Diplomacy: Dwight Morrow's Strong Suit.
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Strong Man, Calles, Backs Down
Diplomacy was Dwight Morrow’s Strong Suit
As I see Barack Obama struggling to find the right tone in dealing with Russian politicians this week, I can’t help thinking that he has a tough row to hoe in trying to be a man for all seasons. He has a tremendous load on his young shoulders and I wonder if, when the setbacks come, as they must, he will handle them with the same aplomb as he has managed his successes so far.
One man, whom history has largely forgotten, is Dwight Morrow, an American who didn’t seek high political office, but was an able banker and financier in the first half of the last century, leading to his appointment as ambassador to Mexico, a post which has often caused many problems between the United States and their brothers south of the border.
My article today deals with a little known incident during his tenure in Mexico, but one that brilliantly illuminates the man.
When one looks briefly at the archives containing the efforts of American politicians in general in Mexico, one can’t help wondering if, in some cases, they had been trying to start a war.
In recent years, however, ambassadors have been rather more low key, avoiding the trap of handing out gratuitous advice and commenting on how Mexico manages its internal affairs. The outstanding exception is the pressure Washington has put on Mexico to play its part in the war against drugs, but that is outside the mandate of this article.
Dwight Morrow was formerly a partner at J.P. Morgan who was appointed as ambassador down south at the time the Teapot Dome scandal had stunned Washington into silence, especially when it was found the US ambassador of the time had been involved in illicit oil deals.
(You may remember Teapot Dome was the geological feature in Wyoming that marked the oil reserves involved in the bribery scandal over US Naval oil , etc.)
In appearance, Morrow was not unlike Jack Kennedy; he was also most intelligent with an easy wit, spiced with a good helping of Yankee charm. He fascinated Mexican President Calles from the day they met in the National Palace on October 29. Unlike many of his contemporaries before or since, Morrow was a genuine Mexicophile. He purchased a grand mansion in Cuernavaca and furnished it with handmade Mexican/Spanish Colonial style furniture. Morrow knew the value of keeping a good cellar and table and mariachis were always strumming at his soirees.
But Morrow’s greatest strength was that he retained the common touch and was not afflicted with the superiority complex so disliked in foreigners by Mexicans.
(This inferiority complex goes back to the Spanish Conquest and gave rise to Machismo, a subject I will deal with in another article)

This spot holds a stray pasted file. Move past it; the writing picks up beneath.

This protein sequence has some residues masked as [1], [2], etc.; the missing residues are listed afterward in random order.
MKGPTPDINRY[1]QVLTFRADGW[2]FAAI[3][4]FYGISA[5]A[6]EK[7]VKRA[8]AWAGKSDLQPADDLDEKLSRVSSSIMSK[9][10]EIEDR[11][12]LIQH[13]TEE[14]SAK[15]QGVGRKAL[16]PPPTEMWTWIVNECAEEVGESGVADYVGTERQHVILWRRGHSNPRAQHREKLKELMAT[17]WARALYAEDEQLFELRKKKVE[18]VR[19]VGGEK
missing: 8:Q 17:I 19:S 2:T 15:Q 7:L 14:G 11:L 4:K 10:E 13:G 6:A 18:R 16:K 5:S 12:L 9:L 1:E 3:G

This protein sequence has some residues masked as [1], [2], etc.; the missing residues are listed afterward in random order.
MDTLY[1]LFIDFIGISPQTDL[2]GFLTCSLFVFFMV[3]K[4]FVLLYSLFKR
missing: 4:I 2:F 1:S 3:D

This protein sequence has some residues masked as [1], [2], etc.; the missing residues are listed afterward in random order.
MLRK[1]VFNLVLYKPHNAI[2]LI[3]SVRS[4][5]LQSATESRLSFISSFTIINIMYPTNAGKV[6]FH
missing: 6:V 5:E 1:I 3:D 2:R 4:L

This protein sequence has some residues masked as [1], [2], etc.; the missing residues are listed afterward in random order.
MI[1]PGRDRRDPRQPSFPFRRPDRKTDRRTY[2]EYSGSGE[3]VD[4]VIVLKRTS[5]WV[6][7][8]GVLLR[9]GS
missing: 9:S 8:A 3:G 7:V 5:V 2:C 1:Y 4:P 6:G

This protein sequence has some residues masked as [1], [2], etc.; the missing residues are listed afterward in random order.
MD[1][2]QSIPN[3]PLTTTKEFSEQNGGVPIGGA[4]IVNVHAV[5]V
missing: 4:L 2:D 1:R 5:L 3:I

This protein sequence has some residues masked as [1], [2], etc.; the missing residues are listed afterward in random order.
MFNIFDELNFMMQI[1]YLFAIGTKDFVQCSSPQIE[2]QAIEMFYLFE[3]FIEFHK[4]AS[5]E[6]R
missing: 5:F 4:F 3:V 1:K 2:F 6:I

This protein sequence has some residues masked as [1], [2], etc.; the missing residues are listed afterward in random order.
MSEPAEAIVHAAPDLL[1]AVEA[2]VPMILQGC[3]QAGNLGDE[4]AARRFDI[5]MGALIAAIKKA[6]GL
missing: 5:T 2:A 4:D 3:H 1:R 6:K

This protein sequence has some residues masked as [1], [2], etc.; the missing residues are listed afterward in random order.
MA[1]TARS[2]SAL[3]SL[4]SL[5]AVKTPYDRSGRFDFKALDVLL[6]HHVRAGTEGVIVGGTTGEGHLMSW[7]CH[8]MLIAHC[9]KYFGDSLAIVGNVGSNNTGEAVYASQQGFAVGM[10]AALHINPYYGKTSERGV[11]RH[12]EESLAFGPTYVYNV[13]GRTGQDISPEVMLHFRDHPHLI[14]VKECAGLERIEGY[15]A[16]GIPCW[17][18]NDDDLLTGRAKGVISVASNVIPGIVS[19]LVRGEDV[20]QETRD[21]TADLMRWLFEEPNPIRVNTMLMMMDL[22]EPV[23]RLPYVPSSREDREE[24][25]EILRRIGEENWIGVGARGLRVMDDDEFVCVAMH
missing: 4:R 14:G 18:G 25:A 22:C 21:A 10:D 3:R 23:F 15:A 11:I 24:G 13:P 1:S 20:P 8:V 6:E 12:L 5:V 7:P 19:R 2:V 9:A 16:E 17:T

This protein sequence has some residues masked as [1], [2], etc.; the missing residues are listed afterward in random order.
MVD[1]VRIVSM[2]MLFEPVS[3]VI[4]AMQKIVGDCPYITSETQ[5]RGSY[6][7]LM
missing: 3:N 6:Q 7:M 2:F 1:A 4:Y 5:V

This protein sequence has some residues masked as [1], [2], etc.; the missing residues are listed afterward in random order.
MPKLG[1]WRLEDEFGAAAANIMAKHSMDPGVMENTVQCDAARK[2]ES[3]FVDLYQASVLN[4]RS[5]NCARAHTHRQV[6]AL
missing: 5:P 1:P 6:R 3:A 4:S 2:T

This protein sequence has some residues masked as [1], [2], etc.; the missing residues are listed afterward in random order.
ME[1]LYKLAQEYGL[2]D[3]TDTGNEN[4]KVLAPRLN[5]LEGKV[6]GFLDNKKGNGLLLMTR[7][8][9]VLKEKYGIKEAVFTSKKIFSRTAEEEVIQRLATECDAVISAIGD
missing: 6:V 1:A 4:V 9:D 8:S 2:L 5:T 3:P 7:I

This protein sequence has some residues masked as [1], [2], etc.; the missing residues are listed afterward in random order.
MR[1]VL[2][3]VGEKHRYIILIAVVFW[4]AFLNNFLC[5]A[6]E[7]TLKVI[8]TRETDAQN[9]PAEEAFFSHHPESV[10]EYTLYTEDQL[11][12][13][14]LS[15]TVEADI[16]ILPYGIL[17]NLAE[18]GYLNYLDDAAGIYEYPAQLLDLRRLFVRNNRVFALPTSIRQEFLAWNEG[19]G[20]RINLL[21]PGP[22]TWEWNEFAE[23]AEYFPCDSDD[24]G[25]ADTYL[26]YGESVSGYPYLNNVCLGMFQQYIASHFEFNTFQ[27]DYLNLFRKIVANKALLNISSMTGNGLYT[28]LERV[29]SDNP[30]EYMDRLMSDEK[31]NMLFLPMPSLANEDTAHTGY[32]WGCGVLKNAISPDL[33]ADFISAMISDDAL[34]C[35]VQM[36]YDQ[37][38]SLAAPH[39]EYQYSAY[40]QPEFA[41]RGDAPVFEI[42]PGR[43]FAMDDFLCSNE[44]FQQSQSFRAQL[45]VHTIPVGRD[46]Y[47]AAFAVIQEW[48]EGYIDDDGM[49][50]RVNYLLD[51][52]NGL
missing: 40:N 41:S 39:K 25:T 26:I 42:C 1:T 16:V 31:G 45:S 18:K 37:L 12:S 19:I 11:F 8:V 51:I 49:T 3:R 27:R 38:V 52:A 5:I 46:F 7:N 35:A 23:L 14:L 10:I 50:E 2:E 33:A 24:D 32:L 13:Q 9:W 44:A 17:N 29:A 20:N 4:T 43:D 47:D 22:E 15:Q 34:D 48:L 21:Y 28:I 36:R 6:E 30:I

Morrow had arrived in Mexico at one of the most chaotic times in that nation’s history caused by the schism Calles had created with the Catholic Church in disallowing mass and preaching in the country’s thousands of churches. Just before Morrow had agreed to go on a tour with Calles to visit other states in the Republic, a priest by the name of Father Proa was arrested and summarily shot without trial in back of the old police building in Mexico City, (where the national lottery building now stands). As 90% of the country’s population was firmly Catholic, the atmosphere was verging on revolution and Morrow was seen as an ally of Calles, ensuring his own lack or popularity. But the truth was Morrow, although not a Catholic, was bitterly opposed to the ideas of Calles and vowed to do all he could as ambassador to bring church and state together again, at least in the matter of allowing Mexicans freedom to worship how they chose. (The Church and the State in Mexico are separate in that the Church has no say in the governing of the country - except quietly, behind closed doors).
Charles Lindbergh was to be one of the chief factors in bringing the Catholic leaders and the Mexican presidency back into the fold together. Lindbergh had met and fallen in love with Morrow's attractive daughter, Anne, who he eventually married. In May of 1928, Morrow and Lindbergh arranged for Calles to meet Father John Burke of New York, and they met in secret three times. Calles went from ranting and raving against the church to a mood of quiet acceptance of the logic brought by the American cleric and Morrow. How long, they asked him, could the will of nearly all the people be perverted in this way that must lead to conflict? The upshot of the meetings were a huge diplomatic success for Morrow as the churches were allowed to function again within one year.
Morrow, though, wasn’t above making a diplomatic gaffe himself. As Calles made an extraordinary speech of resignation himself the next year, Morrow leaped to his feet to cheer when he felt the firm restraining hand on his shoulder of Mr Ovey, the British ambassador sitting next to him. “I suppose I ought not have done that,” Morrow said. “No,” replied the dignified Englishman, “You ought not.”
Despite Morrow’s good works, he could not have anticipated Plutarco Calles subsequent actions and his continued harassment of the church all his political life, through the period know in Mexico as the “Maximato,” during which Calles allowed elections of Portes Gil as president, but manipulated the strings of power behind the scenes. His pandering to North American interests would seem to have been to further his own at the time, one of which was to control all the oil leases again, finally ending when President Cardenas cancelled foreign oil leases 10 years late, aided by another huge, US ambassadorial gaffe which I may bring to you in another article. Calles most important legacy was perhaps his founding of the PRI (The Institutional Revolutionary Party) which would hold office for 70 years, right up to the end of the 1990’s.